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Microsoft Surface Pro 3Microsoft launched the Surface Pro 3 at an event in New York overnight New Zealand time.

The new Surface Pro blurs the, already slim, distinction between tablet and PC. The Surface 3 has a 12-inch display, is  9.1 mm thick and weighs 800 grams. These dimensions are for a keyboard-less device.

Inside the case is an Intel Core i7 processor.

This sounds more like a keyboard-less touchscreen laptop than an iPad class tablet.

And that’s a good thing. Recent Windows laptops from third-party hardware makers have been largely disappointing. Microsoft is breathing fresh life into the segment.

Surface Pro 3 not for consumption

Microsoft emphasises the Surface Pro 3 is a productive tool, not a consumption device.

US prices start at $800. A keyboard is extra. Even so, allowing for currency, GST and the usual NZ markup, the Surface Pro 3 should land in New Zealand at Apple MacBook Air-like prices.

I’m hoping to take a look when the first models arrive in New Zealand.


It may still have a small market share, but Apple dominates the hardware market like no other company in history. Like it or not, the Californian company is the top brand in smartphones, tablets and PCs. It is ‘the one to beat’.

Now, for the first time this decade, Apple faces a real competitor.

Microsoft’s Surface 2 and Surface Pro 2 devices offer a clear, credible alternative to the iPad – at least in the business market.

Microsoft Surface 2 Pro comes from another place, does different things

Microsoft’s Surface range is not a direct iPad replacement. It is an alternative path from laptops to a more mobile feature. For the many businesses, it represents a smoother, more easily managed path from PC technology.

While Apple’s tablets do 80 percent of the tasks you might have once done on a laptop, Microsoft’s Surface 2 does closer to 90 percent of those tasks. The Surface Pro 2 brings that to 100 percent. There’s little a Surface Pro 2 can’t do, that, say, a UltraBook can.

The Surface Pro 2 is as much a reboot of the laptop as a reinvention of the tablet.

Where the Surface Pro 2 scores

It may be a tablet, but the Microsoft Surface Pro 2 has a Windows computer pedigree. That makes it an ideal choice for anyone who needs to run Microsoft software – particularly for people who run multiple Windows applications.

Windows 8 is quite different from Windows 7, but most users will quickly adjust to the new operating system and its user interface.

Let’s put aside questions of whether moving to a new OS makes sense. For most users coming from Windows PCs, there’s less of an adjustment moving to a Surface Pro 2 than moving to, say, iOS or Android.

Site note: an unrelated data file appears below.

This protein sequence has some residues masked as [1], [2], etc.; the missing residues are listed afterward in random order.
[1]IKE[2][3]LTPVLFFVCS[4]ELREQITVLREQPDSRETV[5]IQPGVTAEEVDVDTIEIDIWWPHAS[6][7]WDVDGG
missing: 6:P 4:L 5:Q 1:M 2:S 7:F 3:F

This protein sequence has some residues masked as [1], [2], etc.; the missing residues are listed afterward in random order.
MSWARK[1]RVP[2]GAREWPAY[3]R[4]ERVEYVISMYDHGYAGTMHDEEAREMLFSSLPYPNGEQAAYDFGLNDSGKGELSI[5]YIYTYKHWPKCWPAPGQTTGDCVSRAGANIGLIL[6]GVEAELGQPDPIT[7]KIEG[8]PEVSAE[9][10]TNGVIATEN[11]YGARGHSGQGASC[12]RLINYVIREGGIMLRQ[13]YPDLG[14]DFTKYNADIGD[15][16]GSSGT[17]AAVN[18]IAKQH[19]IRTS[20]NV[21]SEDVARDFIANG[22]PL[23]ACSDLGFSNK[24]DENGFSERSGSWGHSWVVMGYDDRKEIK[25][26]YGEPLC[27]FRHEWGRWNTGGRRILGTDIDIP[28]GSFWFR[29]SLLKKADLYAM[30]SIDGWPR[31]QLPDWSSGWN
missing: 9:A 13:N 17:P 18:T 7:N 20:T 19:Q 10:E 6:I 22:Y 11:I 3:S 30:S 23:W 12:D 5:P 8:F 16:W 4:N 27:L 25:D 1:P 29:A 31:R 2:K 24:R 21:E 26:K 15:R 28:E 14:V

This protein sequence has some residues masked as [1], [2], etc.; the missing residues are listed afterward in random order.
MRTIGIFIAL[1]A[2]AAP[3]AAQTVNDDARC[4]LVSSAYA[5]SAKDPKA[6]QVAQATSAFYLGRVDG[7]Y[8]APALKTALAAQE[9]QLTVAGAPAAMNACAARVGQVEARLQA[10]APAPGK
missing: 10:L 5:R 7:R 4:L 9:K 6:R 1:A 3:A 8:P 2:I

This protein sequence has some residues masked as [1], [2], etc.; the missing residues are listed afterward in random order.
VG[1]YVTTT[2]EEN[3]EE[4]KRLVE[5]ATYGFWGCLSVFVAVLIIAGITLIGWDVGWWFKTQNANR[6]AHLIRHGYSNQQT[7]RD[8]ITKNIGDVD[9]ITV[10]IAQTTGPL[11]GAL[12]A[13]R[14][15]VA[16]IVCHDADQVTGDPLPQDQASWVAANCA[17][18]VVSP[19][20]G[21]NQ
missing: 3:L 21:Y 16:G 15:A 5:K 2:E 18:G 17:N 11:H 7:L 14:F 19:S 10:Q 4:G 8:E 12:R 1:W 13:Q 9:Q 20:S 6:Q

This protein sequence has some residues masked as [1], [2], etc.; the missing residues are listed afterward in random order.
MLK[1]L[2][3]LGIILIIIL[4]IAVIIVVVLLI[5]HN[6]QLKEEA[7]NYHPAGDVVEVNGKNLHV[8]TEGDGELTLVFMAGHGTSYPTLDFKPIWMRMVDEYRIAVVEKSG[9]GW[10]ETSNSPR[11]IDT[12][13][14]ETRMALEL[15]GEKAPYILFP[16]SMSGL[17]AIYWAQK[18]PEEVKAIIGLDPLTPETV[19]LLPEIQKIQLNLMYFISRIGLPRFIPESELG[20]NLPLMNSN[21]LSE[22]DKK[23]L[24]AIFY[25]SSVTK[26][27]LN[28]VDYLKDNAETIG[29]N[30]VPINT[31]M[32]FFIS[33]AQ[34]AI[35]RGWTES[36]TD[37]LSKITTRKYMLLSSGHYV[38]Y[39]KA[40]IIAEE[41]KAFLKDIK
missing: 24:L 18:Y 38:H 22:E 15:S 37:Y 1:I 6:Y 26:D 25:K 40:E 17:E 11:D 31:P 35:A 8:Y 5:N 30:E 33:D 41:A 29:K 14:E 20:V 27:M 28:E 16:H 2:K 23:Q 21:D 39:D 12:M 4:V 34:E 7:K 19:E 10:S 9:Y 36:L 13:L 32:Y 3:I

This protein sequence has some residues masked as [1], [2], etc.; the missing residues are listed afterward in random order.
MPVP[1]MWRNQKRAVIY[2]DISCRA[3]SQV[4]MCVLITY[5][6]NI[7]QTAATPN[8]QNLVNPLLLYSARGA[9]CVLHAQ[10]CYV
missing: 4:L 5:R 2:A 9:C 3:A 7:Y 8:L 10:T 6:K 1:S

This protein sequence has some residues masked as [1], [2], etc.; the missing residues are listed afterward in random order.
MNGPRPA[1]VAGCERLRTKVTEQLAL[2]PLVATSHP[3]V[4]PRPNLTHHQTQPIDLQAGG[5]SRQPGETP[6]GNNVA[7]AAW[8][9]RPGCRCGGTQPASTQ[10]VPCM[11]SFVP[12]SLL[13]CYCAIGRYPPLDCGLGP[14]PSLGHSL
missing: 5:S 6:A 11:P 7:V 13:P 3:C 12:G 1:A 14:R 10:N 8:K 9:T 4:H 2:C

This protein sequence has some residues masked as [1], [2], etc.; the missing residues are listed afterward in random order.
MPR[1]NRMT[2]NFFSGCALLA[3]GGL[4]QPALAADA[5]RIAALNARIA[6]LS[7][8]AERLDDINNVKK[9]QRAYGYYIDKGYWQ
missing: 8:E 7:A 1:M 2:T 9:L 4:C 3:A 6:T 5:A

Disrupting the PC model

Although it has a Windows pedigree and moving from a PC isn’t disruptive, the Surface Pro 2 manages to disrupt the laptop and tablet markets.

There are optional docking stations adding extra input and output ports. You can connect to a large screen monitor and a BlueTooth keyboard. In other words, you can replace an entire traditional desktop system with something that also functions as a tablet. In other words, it is a single device that can be a desktop, laptop or tablet.  That’s a powerful drawcard for businesses.

Don’t underestimate how much company CIOs and technology professionals will prefer spending money on something that takes users to the next level of mobility while also slotting right into existing systems.

My Surface Pro 2 experience

As a journalist, I often have to work on the move. The Surface Pro 2 is lighter and at least as portable as any UltraBook. The 10.6-inch touch screen compares with the displays on smaller UltraBooks. For simple tasks like writing or number-crunching, while surfing the web and dealing with incoming messages, it’s more than enough to get the job done.

You have to spend extra to buy a keyboard for the Surface Pro 2, the only sane choice is Microsoft’s Type Cover 2, which is close to the kind of keyboard you see on UltraBooks. It sounds like a trivial matter, but the two position kick-stand which props up the tablet on a desk is a smart addition to the tablet format.

While Windows 8 (or 8.1) is an acquired taste on conventional computers, it makes sense on the Surface Pro 2. It’s as if the software was designed to work on this hardware.

What’s not so hot?

The Surface Pro 2 works as a tablet, but I’d rate it behind the iPad Air in the pure tablet stakes. At 900g it’s heavy and uncomfortable for extended hand-held sessions. I also find the 16:9 screen format works fine on a laptop but isn’t so nice on a tablet. You may feel otherwise